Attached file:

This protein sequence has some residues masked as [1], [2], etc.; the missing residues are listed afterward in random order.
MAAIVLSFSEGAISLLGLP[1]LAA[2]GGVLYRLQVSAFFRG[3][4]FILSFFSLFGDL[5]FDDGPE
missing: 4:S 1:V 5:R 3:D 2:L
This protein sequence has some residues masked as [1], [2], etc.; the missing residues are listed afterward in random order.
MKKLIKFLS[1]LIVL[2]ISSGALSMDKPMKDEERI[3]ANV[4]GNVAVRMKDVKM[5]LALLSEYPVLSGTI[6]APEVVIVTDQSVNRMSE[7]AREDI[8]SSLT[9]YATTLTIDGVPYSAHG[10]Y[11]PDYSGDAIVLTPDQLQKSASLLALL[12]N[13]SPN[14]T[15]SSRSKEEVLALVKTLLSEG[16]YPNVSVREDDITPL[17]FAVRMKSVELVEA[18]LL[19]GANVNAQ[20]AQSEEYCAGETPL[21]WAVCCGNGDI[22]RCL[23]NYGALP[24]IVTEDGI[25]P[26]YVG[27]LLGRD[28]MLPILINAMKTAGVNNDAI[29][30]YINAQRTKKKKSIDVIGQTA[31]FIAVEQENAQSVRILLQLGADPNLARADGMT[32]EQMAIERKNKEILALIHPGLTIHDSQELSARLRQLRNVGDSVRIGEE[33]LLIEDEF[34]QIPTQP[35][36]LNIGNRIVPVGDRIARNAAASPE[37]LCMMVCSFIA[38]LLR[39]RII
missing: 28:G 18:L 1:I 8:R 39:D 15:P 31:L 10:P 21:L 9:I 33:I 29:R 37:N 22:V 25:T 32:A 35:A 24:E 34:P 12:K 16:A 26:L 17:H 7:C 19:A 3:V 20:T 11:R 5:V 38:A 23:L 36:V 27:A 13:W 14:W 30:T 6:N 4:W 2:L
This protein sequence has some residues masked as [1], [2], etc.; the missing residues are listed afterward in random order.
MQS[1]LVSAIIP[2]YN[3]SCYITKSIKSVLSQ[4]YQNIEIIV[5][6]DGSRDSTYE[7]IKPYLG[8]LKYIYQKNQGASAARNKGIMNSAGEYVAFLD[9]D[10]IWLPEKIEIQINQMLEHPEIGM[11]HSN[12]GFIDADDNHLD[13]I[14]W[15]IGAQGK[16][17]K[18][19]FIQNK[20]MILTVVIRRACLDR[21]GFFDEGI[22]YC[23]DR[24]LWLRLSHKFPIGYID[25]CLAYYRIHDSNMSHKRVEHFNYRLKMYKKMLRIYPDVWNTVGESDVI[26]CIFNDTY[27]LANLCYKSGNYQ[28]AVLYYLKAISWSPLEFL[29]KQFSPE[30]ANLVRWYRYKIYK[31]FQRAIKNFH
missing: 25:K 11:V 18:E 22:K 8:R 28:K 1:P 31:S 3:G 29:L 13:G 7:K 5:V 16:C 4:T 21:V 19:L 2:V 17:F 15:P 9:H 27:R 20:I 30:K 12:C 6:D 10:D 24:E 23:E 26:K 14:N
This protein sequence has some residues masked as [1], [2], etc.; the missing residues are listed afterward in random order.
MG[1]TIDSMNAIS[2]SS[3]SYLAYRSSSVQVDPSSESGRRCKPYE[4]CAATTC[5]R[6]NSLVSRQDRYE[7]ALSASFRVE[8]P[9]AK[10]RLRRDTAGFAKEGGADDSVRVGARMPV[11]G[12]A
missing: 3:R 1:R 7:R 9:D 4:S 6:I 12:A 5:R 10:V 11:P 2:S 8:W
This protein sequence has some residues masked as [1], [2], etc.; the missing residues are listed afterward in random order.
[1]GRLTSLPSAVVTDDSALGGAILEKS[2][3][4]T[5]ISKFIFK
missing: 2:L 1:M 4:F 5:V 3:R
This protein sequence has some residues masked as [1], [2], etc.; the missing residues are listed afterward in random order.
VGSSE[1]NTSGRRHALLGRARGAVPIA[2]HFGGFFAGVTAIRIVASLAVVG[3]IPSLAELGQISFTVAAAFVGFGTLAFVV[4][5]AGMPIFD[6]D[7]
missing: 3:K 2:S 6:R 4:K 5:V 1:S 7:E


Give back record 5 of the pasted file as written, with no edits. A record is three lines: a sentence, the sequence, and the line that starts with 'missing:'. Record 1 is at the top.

This protein sequence has some residues masked as [1], [2], etc.; the missing residues are listed afterward in random order.
[1]GRLTSLPSAVVTDDSALGGAILEKS[2][3][4]T[5]ISKFIFK
missing: 2:L 1:M 4:F 5:V 3:R